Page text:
By imitating human thinking with thought cloning an AI agent can become more capable, interpretable and safe. The results from the scientific study show that modelling thought cloning significantly outperforms behavior cloning. Moreover, it converges faster because it needs fewer training examples. The experimental model also shows that thought cloning outperforms behavior cloning in tasks that are very different from the model’s training examples. Thought cloning also enabled the researchers to better understand the behavior of the AI agent because for each step, the model produced its planning and reasoning in natural language. In fact, this interpretability feature enabled the researchers to investigate some of the model’s early errors during training and to quickly adjust their training regime to steer it in the right direction. Thought cloning is an interesting and promising new direction of AI research because it represents an extension to other activities that try to create embodied and multi-modal deep learning models such as Google’s PaLM-E and DeepMind’s Gato. One of the reasons why human intelligence is so much more robust than is showcased by current AI models is our ability to ingest and process different modalities of information at the same time. Moreover, thought cloning is not without challenges. The real world is messier, unpredictable and much more complex. Probably the biggest challenge is creating the training data. People do not necessarily narrate their actions when performing tasks of problem solving. Existing knowledge obviates the need to explicitly spell out our intentions. Human thought and behavior is fraught with implicit reasons that can not necessarily be explained in plain text. It remains to be seen how thought cloning would perform in a commercial environment, provided humans would share their thoughts beyond the current practice of statistical profiling. But as the paper’s authors state, it creates new avenues for scientific investigation in Artificial General Intelligence (AGI), AI-safety and behavioural interpretability.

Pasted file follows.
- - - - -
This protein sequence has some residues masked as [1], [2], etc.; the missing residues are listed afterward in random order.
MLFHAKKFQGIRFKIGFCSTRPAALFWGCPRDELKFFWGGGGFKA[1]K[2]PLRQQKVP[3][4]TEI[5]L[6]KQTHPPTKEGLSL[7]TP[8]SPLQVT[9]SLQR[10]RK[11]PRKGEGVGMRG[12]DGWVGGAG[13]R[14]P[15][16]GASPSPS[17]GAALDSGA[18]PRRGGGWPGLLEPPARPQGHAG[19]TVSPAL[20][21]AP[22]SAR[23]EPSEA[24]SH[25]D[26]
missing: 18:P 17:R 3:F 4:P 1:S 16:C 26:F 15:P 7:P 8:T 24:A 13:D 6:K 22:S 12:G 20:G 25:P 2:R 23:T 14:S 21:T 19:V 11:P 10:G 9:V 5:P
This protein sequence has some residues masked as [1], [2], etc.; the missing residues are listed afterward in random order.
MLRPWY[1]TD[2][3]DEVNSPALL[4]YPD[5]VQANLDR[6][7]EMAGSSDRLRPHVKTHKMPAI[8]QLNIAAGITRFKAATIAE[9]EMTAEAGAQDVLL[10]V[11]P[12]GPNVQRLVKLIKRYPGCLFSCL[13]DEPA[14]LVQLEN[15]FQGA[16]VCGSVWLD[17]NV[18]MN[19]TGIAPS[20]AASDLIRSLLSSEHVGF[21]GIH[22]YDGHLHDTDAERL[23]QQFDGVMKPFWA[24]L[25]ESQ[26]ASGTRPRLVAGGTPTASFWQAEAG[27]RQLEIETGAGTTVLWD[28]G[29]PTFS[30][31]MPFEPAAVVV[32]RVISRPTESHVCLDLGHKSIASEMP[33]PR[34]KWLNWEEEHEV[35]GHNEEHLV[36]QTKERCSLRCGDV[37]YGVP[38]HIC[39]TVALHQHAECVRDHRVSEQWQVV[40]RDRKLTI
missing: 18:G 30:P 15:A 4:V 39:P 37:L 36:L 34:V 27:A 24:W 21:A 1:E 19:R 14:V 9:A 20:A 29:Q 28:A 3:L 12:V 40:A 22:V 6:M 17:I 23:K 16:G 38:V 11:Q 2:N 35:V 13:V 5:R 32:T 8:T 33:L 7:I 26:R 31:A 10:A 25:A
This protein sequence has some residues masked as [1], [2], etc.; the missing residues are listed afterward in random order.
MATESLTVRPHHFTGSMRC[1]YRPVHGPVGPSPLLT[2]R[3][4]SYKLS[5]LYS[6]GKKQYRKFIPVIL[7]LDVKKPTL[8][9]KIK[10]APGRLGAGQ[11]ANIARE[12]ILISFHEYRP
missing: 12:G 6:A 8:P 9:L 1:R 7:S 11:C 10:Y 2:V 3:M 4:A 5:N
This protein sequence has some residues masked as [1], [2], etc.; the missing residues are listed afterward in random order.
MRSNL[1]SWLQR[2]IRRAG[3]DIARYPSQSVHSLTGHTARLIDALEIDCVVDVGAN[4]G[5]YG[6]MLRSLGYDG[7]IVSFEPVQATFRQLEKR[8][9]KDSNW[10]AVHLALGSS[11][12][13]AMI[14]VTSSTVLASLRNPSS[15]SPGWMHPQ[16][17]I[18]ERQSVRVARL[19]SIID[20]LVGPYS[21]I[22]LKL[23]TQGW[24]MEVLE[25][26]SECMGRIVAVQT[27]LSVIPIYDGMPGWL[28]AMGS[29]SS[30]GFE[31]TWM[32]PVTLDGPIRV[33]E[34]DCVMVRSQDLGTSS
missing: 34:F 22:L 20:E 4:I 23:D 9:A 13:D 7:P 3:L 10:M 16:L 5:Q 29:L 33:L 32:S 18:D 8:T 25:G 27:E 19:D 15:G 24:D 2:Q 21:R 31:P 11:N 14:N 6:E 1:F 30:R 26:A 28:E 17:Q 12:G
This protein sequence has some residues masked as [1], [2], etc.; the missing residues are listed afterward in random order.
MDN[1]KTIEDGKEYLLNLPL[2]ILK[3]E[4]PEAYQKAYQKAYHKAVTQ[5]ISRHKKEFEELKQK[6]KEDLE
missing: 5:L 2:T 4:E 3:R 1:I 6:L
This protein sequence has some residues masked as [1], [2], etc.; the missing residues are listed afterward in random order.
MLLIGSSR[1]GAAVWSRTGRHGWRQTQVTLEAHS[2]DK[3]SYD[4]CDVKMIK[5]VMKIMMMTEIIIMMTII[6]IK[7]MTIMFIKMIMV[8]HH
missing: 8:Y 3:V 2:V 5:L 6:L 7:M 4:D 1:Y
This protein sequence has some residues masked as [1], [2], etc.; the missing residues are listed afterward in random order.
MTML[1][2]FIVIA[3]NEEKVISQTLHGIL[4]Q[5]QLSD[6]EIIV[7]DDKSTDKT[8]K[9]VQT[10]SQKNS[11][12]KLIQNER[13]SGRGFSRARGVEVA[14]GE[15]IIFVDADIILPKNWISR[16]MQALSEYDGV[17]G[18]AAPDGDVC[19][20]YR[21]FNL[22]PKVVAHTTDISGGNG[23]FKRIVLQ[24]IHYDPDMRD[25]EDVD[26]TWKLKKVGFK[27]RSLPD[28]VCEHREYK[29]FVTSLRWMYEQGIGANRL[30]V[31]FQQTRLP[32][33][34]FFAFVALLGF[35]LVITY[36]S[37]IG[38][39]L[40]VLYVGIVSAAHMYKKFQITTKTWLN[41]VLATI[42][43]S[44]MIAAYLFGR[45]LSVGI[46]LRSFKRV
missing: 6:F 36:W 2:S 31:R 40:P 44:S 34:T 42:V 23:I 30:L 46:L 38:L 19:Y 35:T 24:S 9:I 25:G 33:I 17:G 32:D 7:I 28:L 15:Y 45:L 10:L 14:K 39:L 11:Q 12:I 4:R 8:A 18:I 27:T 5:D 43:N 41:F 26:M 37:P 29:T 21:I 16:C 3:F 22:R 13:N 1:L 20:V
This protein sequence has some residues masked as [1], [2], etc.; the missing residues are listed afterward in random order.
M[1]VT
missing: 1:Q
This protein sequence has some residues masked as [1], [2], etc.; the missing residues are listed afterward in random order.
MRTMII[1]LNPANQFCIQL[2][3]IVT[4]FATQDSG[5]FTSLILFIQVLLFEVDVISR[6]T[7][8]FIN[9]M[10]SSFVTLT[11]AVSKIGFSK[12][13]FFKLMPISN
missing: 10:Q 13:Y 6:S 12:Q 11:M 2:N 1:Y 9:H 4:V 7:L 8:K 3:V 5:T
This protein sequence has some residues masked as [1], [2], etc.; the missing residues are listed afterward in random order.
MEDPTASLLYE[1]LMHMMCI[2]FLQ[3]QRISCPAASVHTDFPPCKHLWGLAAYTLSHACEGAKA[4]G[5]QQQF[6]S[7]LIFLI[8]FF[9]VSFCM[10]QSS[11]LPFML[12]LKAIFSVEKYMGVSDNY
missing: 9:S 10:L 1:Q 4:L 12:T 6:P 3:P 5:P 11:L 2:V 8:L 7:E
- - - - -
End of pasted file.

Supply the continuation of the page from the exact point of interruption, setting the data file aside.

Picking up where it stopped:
The Problems with Thought Cloning